In getting my books, I have always been solicitous of an ample margin; this is not so much through any love of the thing in itself, however agreeable, as for the facility it affords me of penciling in suggested thoughts, agreements, and differences of opinion, or brief critical comments in general.
– Edgar Allan Poe, on his own inclinations for marginalia, 1844
Dr. Raymond Dart’s personal papers at the University of Witwatersrand are full of curiosities. Sketches, letters, newspaper clippings, back issues of scientific publications. A family photo or two. A copy of a congratulatory telegraph from Dr. Ales Hrlicka on the discovery of the Taung Child fossil. Most unexpected, however, is an undated, unsigned carbon copy of an unpublished manuscript.
This manuscript, The Fantasy of the Missing Link, reads like a young adult novella of paleoanthropological mystery and intrigue. Its fifty-six pages explore the story of a “monkey-like” fossil found by good ol’ Ginger (a ruffian employee) after a shock blast in the Buxton Limeworks Quarry in the Taung region of South Africa. Gentleman Joe, a Limeworks employee with some university training, notes that the fossil is “clearly a human ancestor” and proposes sending the fossil to “Professor Daye” for examination.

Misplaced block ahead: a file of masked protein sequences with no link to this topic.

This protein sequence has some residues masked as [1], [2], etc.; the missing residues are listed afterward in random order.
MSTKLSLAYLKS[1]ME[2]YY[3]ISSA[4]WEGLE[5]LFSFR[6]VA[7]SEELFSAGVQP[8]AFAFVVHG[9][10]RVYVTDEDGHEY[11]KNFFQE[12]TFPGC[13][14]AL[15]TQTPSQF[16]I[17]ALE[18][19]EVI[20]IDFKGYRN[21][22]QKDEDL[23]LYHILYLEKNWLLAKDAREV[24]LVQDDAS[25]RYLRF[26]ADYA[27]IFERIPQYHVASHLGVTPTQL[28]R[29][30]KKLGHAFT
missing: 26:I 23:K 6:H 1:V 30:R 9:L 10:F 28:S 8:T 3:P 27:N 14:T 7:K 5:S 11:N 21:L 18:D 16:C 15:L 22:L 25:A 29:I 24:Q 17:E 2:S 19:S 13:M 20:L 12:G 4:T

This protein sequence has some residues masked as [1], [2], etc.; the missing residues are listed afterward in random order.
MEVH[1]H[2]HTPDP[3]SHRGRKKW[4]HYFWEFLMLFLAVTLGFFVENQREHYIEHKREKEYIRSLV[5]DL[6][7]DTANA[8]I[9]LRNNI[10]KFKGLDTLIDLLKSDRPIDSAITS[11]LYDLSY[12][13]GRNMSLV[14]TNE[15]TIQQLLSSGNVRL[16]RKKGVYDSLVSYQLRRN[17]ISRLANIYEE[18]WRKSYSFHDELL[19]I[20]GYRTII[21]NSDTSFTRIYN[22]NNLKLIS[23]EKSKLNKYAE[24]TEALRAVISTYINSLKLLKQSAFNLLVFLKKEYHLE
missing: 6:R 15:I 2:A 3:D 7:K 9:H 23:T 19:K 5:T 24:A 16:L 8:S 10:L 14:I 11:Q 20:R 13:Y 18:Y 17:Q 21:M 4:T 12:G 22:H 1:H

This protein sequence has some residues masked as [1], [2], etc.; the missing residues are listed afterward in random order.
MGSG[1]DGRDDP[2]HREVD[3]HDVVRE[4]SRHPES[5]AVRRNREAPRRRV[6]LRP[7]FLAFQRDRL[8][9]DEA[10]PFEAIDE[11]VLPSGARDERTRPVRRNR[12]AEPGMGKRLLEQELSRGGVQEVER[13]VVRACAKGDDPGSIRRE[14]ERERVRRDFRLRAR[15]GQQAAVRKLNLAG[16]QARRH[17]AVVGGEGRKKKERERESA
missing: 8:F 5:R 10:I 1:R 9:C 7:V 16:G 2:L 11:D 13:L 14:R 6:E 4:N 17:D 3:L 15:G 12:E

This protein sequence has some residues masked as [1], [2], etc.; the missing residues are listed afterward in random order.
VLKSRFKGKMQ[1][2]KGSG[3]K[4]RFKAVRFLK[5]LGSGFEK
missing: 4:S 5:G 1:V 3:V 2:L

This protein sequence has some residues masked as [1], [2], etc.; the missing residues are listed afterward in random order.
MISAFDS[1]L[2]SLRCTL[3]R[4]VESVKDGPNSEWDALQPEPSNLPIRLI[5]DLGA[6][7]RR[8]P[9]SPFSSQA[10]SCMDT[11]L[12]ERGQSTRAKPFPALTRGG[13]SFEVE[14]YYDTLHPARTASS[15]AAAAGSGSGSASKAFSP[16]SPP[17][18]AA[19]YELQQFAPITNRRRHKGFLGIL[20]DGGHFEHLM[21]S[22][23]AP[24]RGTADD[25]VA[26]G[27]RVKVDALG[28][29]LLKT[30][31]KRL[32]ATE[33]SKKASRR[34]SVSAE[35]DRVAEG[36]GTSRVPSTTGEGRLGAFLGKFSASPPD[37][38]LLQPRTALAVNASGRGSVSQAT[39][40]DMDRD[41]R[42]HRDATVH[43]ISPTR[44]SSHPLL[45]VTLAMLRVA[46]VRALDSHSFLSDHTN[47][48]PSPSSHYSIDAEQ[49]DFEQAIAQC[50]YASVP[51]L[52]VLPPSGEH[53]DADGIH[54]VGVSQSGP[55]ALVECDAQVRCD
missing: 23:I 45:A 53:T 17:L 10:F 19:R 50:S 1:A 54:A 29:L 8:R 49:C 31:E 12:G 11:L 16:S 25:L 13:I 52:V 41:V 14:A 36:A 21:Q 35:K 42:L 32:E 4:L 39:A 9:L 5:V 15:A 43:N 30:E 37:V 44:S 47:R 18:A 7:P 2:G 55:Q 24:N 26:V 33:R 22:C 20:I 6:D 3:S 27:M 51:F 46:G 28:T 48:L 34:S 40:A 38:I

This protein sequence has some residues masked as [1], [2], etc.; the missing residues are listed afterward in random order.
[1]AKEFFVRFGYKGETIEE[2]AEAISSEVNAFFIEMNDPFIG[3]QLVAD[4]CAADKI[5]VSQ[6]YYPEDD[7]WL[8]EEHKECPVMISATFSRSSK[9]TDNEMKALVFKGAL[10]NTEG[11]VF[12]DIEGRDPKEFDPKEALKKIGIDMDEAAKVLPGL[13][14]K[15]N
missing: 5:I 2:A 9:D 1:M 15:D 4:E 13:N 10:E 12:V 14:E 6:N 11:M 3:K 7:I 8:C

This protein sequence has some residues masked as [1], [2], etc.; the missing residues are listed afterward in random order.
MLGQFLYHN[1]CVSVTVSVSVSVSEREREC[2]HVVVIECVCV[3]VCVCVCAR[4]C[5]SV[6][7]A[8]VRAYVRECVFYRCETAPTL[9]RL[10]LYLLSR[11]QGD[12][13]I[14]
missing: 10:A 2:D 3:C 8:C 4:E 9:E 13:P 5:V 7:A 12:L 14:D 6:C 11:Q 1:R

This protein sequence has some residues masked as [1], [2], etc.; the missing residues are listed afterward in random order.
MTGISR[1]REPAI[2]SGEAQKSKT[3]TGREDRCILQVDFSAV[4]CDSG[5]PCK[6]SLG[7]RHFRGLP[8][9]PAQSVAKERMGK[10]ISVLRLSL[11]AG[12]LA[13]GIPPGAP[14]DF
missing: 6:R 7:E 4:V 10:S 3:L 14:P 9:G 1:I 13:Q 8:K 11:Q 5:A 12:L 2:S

Characters in The Fantasy of the Missing Link are given only the thinly-veiled nom de plumes, and these pseudonyms have been doodled in, presumably by Dart, himself. (My graphology skills are rudimentary, at best.) Professor Elliot Smith is Professor Elland Swift and Sir Arthur Keith is shielded as Sir Andrew Kelly. The annotations speak to distancing, editorial comments, a sense of keeping the story in the realm of fiction – to say nothing of avoiding libel.
While, perhaps, not Newberry material, The Fantasy offers an intriguing participation in the public life of the Taung Child. There is a sense that the story of Dart’s discovery (and subsequent dismissal by the academic establishment) was the stuff of theater. There’s also the sense that Dart’s perspective “ought” to be championed as the manuscript is signed “A Loyalist.”